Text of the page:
As I've blurbed in the sidebar, I'm reading a biography of (Nelle) Harper Lee, the author of To Kill a Mockingbird (and childhood/lifelong friend of Truman Capote). I love bios for the same reason I love going for walks at night and getting glimpses of other people's homes, the interiors illuminated in the evening dusk (hmmm...probably another reason I love reading blogs, too)--a view of life I wouldn't otherwise get.
In biographies, I always notice key, fork-in-the-road, defining moments. The person doesn't, of course, always know that they are defining moments at the time but it's breathtaking to see the sometimes arbitrary hand of fate (like it's playing "I have a little doggy and it won't bite you, won't bite you, won't bit you...but it will bite you!") that makes all the difference.
Harper received an incredible gift as a struggling aspiring writer in NYC. She had met and befriended Michael and Joy Brown, a married artistic couple and when they received a windfall of good fortune they gave her for Christmas *the gift of a year off from her job* to follow her writing dreams. This generous gift made To Kill a Mockingbird possible, financially and (maybe more importantly) as a gesture of faith in her talent.
It's delicious to think about, isn't it--a gift of a year?
These great friends never receive any of the credit for the book; after all, they didn't write it. But they were supporting players in its creation. Supporting actors in films don't get as much screen time but usually carry the more instrumental or complex roles...I think to win a supporting award means more because you've done more with the limited amount of time onscreen.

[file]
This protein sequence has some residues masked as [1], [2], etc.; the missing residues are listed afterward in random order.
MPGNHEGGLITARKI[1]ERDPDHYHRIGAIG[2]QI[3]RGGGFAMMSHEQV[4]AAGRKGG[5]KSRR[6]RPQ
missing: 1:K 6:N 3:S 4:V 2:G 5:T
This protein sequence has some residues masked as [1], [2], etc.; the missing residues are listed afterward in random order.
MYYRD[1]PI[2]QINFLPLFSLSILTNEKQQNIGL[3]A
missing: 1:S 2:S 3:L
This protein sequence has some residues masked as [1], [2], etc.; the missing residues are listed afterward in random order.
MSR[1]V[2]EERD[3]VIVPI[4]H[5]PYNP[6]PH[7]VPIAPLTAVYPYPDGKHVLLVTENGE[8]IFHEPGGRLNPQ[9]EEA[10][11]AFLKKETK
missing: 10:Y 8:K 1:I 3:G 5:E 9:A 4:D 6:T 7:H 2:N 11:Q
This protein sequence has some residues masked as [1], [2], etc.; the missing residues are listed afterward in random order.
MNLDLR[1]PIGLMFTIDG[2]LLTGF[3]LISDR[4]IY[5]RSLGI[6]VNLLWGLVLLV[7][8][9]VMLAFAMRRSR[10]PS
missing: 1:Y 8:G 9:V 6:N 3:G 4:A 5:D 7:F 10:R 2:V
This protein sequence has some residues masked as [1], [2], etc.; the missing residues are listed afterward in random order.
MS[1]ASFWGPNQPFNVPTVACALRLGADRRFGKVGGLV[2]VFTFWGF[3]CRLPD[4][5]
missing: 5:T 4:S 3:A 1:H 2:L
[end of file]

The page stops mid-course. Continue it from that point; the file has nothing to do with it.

Being a mom is one of those supporting roles. So is being a teacher, a friend. There's not a lot of glory in being Ethel to someone's Lucy, in being Ma Ingalls to someone's Laura. In fact, sometimes I think I'm not a principal player in my life at all but that I hold bit parts in a lot of other dramas (especially when the dramas include the middle school life of a 13-year-old daughter, for instance...).
But if I'm honest with myself, I have had instrumental, crucial support from a lot of wonderful people--stars in their own right in their own stories but willing assistants to my dreams and development. Here's an beginning list of those without whom my life would have been completely different (such as I am!):
Naturally Mom and dad & sibs--faith in and support of me all along the way. Plus laughter. (Sorry this is starting out sounding like an acceptance speech.)
Mrs. Hall, my first grade teacher--made me feel like her favorite (probably all her students felt that way)
Mr. Eames, my 6th grade teacher--when he chose me for little responsibilities I thought "really? Me?" and it gave me confidence as a student.
Mrs. Johnson, my HS history teacher--encouraged my writing. Plus cried when she taught us about Joan of Arc.
Mrs. Stock, my HS English teacher--Classic grand dame of a teacher. Demanding; never let me skate through.
Grandma B--Helped fund my study abroad in London from her own "pocket money" account. Opened new worlds.
Brian--because when I got a little rebellious he said "this isn't you" and he was right and I stopped.
Greg--has bridged the gap between my "I can't do this anymore" and "I'm thriving doing this!" countless times.
Shelly/Debbie/Jen/Deirdre/Alane/Christie--nourishing, confiding, hilarious, smart friends have made all the difference.
My kids--magnify what's important, minimize what's not, reveal my shortcomings and make meaning for what I do.
Who's on your list?